Pennsylvania Pitches ‘Wall Street West’

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Pennsylvania officials are seeking to convice New York financial firms to locate disaster recovery facilities in a proposed data center park in the state’s northeastern corner dubbed Wall Street West. On Monday representatives from about 15 financial services firms met in Monroe County, Pa. to hear the pitch: affordability, incentives and a location that meets federal regulators’ mandate for out-of-region backup data centers.

A proposed 300,000 square foot first phase, known as the Penn Regional Business Center, is scheduled to break ground in Monroe County in June 2007, according to local media. The developer, Larry Simon, noted that it’s not a speculative project, but a build-to-suit development contingent on a tenant being signed. Simon says he is confident an anchor tenant will emerge shortly. “I don’t see anything that would stop me from meeting that ground-breaking timetable,” Simon told the Wilkes-Barre Times Leader.


The Wall Street West initiative is backed by a $15 million investment from the federal government and more than $6 million from the Commonwealth of Pennsylvania. Local and state officials believe they can build a successul project atop data backup mandates from the Federal Reserve, SEC and Office of the Comptroller of the Currency. In the wake of the Sept. 11, 2001 terroist attacks, regulators tasked the financial services industry to develop a backup plan that would allow for a same-day recovery from a “regional disaster” affecting New York and its immediate suburbs.

The plan called for backup centers to be located outside the New York metro area, a request that met with resistance from many Wall Street firms with huge investments in secondary data centers in Manhattan, Brooklyn and Northern New Jersey. The Wall Street West initiative offers the right geography – more than 60 miles from New York and thus outside any blast radius, but within the 125-mile distance that marks the outer limits of many real-time data mirroring technologies.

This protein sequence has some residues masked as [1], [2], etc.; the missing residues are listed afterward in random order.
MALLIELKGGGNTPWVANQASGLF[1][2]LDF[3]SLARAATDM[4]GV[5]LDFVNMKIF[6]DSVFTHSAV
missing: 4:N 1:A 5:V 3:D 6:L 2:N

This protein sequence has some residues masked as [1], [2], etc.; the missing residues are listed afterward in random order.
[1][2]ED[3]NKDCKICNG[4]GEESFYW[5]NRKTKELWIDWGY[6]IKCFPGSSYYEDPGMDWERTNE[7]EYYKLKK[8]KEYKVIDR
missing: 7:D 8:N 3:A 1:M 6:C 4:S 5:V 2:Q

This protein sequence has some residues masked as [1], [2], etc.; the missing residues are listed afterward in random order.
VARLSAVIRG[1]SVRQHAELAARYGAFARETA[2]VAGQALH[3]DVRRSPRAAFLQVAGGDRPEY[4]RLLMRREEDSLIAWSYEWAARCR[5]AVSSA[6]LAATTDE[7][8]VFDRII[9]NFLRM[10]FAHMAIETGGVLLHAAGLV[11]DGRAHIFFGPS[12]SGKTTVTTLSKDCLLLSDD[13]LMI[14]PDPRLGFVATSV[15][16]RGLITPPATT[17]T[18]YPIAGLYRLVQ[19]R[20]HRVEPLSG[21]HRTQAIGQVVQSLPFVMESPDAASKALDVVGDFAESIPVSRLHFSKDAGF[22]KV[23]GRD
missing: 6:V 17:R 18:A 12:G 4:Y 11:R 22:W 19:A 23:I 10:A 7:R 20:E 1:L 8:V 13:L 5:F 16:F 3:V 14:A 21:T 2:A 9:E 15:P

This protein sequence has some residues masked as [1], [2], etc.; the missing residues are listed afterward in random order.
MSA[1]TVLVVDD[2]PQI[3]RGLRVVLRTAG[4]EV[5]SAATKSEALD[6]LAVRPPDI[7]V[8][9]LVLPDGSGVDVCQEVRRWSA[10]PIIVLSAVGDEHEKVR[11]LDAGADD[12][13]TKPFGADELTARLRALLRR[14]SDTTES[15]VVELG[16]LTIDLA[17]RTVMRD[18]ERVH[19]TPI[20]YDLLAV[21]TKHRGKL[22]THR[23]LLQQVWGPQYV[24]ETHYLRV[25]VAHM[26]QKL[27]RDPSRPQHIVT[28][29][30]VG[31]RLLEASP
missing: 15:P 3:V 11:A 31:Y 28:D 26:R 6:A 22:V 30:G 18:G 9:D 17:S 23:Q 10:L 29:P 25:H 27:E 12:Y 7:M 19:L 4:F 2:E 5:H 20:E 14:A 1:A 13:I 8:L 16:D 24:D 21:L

Simon has announced his intention to build up to 5 million square feet of office space tailored to the needs of financial services companies. Ben Franklin Technology Partners of Northeastern Pennsylvania (BFTP) was a partner in the initial grant writing proposal and will serve as the program’s designated fiscal agent. “We will focus on building a broadband infrastructure between New York City and northeastern Pennsylvania, as well as creating a talent pool of workers with skills for the financial services industry,” says Chad Paul, Chief Executive Officer of BFTP Northeast.

About the Author

Rich Miller is the founder and editor at large of Data Center Knowledge, and has been reporting on the data center sector since 2000. He has tracked the growing impact of high-density computing on the power and cooling of data centers, and the resulting push for improved energy efficiency in these facilities.